Google and No Hot Air share some things in common, but unfortunately making money isn't one of them.   But as we see from this update on their progress in transforming energy, we agree on how exciting energy will be.  Our pockets aren't deep, but like every one else on the planet, we're in it for the long haul.  Google see how key measurement and efficiency are going to be.  Like us, they can't figure out that if anything else with a pulse, (water, oil, your granny) can be measured, what is the big deal with utility meters? 

engineers at Google are hoping to unveil soon tools that could help consumers make better decisions about their energy use…Google now says it is interested in developing technologies to support some of those upgrades, as well as other tools at the intersection of energy and information technology, like “smart” electrical meters.

 

 

Dawn

Around midnight London time, on the night of a week from Tuesday,  the world may actually see a new dawn.  Note that this will be the world, not just the United States.  Narrow as we are (not!), what will this mean for our gas bill?

Perhaps, even though even The One, does not have almighty power, financial markets will settle down, and the key word here is down. This isn't about getting a return ON money, this is all about getting a return OF money.  To get money back is a victory, making money will be what it always has been:  mostly a matter of luck.

UK gas and power prices will continue for a short while with their meandering journey avoiding the obvious:  something is going to happen and they won't like it.  Competition Commission? Probably, but before that they may have to fight off an unlikely attacker in the form of Ofgem finally waking up, or simply thrashing about in it's death throes?

The UK Energy industry is good in parts, but rotten to the core in the customer facing part of what actually DO people pay, what part have they  in price discovery (none) and how there is what we call a secret but they call "commercial in confidence",cabal of energy consultants, switching sites and lazy suppliers ripping end-users off.  All the while Ofgem confuses choice with actual competition. But that is ending.  Old models in everything are dead.  Ofgem succeeded in pulling the wool over energy buyers eyes for years because it was enabled by a Labour government, inexperienced in commercial matters, who worshiped at the altar of McKinsey and the rest of the  management consultants.  Effectively,  government was privatised, and we all did pretty well out of it for years, even when reality intruded on dogma as has happened in energy earlier than in banking or housing.  There are many parts of government, the press and political parties who let thirty years of anti-government ideology prevent them from taking any kind of effective action.  But everything is changing.  Everything. Can you hear it Ofgem?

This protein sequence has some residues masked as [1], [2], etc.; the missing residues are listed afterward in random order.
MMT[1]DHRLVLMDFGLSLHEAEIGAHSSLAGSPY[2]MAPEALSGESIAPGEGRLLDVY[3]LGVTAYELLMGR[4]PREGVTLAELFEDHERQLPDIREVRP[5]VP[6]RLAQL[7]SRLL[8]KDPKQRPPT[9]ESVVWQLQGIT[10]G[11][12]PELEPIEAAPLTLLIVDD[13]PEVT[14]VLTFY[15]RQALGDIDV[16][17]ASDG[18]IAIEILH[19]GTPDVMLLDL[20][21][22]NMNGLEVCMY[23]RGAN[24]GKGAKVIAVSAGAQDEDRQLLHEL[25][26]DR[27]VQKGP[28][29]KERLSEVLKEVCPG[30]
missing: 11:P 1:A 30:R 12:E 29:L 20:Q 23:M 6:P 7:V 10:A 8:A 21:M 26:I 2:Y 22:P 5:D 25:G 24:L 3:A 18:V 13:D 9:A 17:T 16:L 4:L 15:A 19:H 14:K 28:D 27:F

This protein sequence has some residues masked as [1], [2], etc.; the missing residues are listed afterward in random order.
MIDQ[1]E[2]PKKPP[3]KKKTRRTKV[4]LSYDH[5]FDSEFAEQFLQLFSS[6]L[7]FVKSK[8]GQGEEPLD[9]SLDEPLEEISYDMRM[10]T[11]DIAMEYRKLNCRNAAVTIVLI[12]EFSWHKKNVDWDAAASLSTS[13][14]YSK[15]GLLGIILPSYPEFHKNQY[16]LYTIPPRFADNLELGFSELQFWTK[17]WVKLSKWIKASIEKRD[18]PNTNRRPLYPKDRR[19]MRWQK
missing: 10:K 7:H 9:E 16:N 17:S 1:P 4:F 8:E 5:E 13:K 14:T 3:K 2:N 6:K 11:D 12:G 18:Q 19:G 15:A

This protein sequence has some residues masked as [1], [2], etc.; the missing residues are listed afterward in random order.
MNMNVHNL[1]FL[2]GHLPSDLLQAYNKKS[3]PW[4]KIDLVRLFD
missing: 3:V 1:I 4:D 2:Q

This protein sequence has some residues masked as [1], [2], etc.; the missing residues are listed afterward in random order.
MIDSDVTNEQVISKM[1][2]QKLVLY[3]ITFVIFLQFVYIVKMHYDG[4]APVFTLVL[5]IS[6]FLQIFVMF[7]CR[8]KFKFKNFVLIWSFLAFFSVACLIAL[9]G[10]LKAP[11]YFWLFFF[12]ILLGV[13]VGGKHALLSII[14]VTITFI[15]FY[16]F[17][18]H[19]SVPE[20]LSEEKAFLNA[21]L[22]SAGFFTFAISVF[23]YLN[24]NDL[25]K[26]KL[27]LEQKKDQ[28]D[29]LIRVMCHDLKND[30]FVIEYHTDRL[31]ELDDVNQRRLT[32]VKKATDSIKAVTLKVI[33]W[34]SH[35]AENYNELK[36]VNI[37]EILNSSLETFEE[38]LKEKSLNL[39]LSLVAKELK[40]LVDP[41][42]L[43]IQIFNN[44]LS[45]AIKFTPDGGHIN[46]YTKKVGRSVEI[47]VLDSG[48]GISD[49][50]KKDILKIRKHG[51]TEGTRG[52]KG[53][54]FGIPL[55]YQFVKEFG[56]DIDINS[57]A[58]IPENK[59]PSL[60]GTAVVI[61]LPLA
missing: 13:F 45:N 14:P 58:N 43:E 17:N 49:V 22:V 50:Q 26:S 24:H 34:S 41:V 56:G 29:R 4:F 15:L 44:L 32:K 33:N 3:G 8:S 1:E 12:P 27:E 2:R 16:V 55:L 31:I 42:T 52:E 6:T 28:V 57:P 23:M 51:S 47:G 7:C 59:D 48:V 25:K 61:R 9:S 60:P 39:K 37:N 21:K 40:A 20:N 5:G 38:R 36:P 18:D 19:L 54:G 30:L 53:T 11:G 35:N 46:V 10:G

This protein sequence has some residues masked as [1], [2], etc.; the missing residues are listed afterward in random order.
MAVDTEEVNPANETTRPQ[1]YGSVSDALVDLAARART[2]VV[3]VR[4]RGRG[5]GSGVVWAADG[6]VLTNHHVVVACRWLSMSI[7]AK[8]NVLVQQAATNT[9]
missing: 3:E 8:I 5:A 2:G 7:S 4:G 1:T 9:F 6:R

Here's something for them to read from one of Gordon Brown's greatest admirers,  Paul Krugman Nobel Laureate in Economics 2008.

Reaganesque rhetoric about the magic of the marketplace and the evils of government intervention sounds ridiculous

Choice breeds confusion in a no touch regulation marketplace, not competition.  Why are there at least 12 separate tariffs for each supplier?  Is there any connection between the lack of a simple metric, a wide range of choices and the fact that actual energy switching in business is lower than even the derisory standards of domestic supply.  Of course there is.

It gets better….

Sorry to kick a 82 year old man when he's down but we can't resist this further aside re Alan Greenspan's testimony today:

Mr. Waxman pressed the former Fed chair to clarify his words. “In other words, you found that your view of the world, your ideology, was not right, it was not working,” Mr. Waxman said.